Story of Sewsen freed by YPJ after eight years in ISIS captivity

Sewsen Hesen Heyder has been freed by the YPJ in Camp Hol after eight years of ISIS captivity and will return to Shengal. Now she wants to fight herself to save all the abducted Yazidi women.

In the course of the operation in Hol Camp, launched by the north-eastern Syrian security forces on 25 August, six women have been freed from ISIS captivity so far, including the Yazidis Wefa Elî Ebbas and Sewsen Hesen Heyder, who were abducted by the "Islamic State" (ISIS) in Shengal in 2014. The Women's Defence Units (YPJ) have set themselves the goal of liberating all Yazidi women. 24-year-old Sewsen Hesen Heyder told her story to the ANHA news agency.

When ISIS invaded Shengal in 2014, Sewsen was abducted along with nine relatives. Her father, a brother, several uncles and cousins have been missing ever since. Sewsen says: "That day, the fighting continued all night. In the morning, ISIS occupied Shengal. Women and men were separated from each other. The men were taken away. We didn't know where. The women and children were taken to schools in Telafer and Mosul, and I came to Telafer with my family. Then they took us to a place in Syria. The ISIS men came there to take Yazidi women as slaves. I was taken to Qaim in Iraq with my mother and aunt and handed over to the Islamists."

There, Sewsen was separated from her mother. She was held in Anbar for almost a year. As the Iraqi army approached, she came to Mosul and, a month later, to Raqqa. Due to the liberation offensive led by the Syrian Democratic Forces (SDF) and its affiliates YPJ and YPG, the Islamists retreated further and further and Sewsen finally ended up in the last ISIS enclave, Bagouz, on the Syrian-Iraqi border. Like most of the ISIS members, Sewsen was taken to Camp Hol after the SDF's victory.

Sewsen was afraid to identify herself as a Yazidi. It was not only the fear of ISIS spreading horror stories about "the Kurds". Because of what had been done to her, she also feared social pressure. So she was registered as a foreigner in Hol Camp and lived for four more years within the ISIS structures that the current operation in the camp aims to dismantle.

"It was an unbelievable feeling of happiness"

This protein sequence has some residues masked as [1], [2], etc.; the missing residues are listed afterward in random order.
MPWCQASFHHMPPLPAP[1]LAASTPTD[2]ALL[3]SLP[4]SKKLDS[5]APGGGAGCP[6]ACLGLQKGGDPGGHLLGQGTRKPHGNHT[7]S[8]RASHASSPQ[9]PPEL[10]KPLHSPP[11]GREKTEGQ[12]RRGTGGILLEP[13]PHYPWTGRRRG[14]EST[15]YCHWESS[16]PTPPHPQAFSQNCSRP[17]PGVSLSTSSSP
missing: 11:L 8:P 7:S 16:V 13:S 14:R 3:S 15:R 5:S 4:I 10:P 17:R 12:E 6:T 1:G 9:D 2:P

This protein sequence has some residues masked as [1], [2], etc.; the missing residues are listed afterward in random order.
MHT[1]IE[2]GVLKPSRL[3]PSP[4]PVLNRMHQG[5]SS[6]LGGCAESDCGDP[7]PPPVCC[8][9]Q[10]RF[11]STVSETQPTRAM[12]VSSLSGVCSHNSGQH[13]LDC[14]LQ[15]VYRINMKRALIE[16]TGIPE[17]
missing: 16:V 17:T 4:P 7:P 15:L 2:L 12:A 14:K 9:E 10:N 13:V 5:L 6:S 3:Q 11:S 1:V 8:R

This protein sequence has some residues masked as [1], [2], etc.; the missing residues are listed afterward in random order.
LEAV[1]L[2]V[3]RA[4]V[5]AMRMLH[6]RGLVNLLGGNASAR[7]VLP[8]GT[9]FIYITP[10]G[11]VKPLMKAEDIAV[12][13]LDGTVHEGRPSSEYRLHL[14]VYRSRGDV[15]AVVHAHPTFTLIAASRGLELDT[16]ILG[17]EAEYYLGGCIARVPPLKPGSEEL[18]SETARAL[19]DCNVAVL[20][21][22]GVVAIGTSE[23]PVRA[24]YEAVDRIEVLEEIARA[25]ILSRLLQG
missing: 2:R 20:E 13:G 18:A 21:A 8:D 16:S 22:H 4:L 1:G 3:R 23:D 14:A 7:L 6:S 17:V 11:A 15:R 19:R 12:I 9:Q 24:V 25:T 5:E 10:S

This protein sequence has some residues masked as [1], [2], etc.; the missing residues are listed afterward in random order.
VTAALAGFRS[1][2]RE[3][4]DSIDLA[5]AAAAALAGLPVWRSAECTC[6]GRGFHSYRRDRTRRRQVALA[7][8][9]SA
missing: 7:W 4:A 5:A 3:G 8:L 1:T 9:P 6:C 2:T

On the twentieth day of the operation, Sewsen was freed by the YPJ. "I didn't expect that one day I would be rescued and be able to return to my family," she says. "I will never forget how the YPJ treated me. It was an unbelievable feeling of happiness." The YPJ contacted Sewsen's family and told them about her rescue. Afterwards, Sewsen was able to talk to her relatives herself for the first time in eight years. "My family was also happy and told me to come back quickly. I never thought that the YPJ were like this and that my family would accept me. I hope that all Yazidi women can return. They should not be afraid. What was done to the Yazidi women was against their will. I thank YPJ as I can now start a new life."

Sewsen forgot her mother tongue during the years of captivity; Kurdish was forbidden in ISIS. "I only sometimes spoke Kurdish secretly with other Yazidis. Since I have been in Hol, I have not spoken Kurdish once. My culture and my language have been taken away from me. However, I have not completely forgotten Kurdish and will quickly learn it again. When I was in the hands of ISIS, I once said to them that one day I would return to Shengal and no longer live under their control. They told me to forget about it. I missed Shengal very much and now I will finally see it again. I used to love reading and studying. I will continue that now."

Lastly, Sewsen says she was with many other Yazidi women in Raqqa and Mosul: "When we came together, we tried many things to save ourselves, but we never did it. The Islamists thought we wanted to escape, they locked us in and wouldn't let us out. However, the Yazidis will succeed in destroying all the locks. I will do everything I can so that all the Yazidi women will be freed."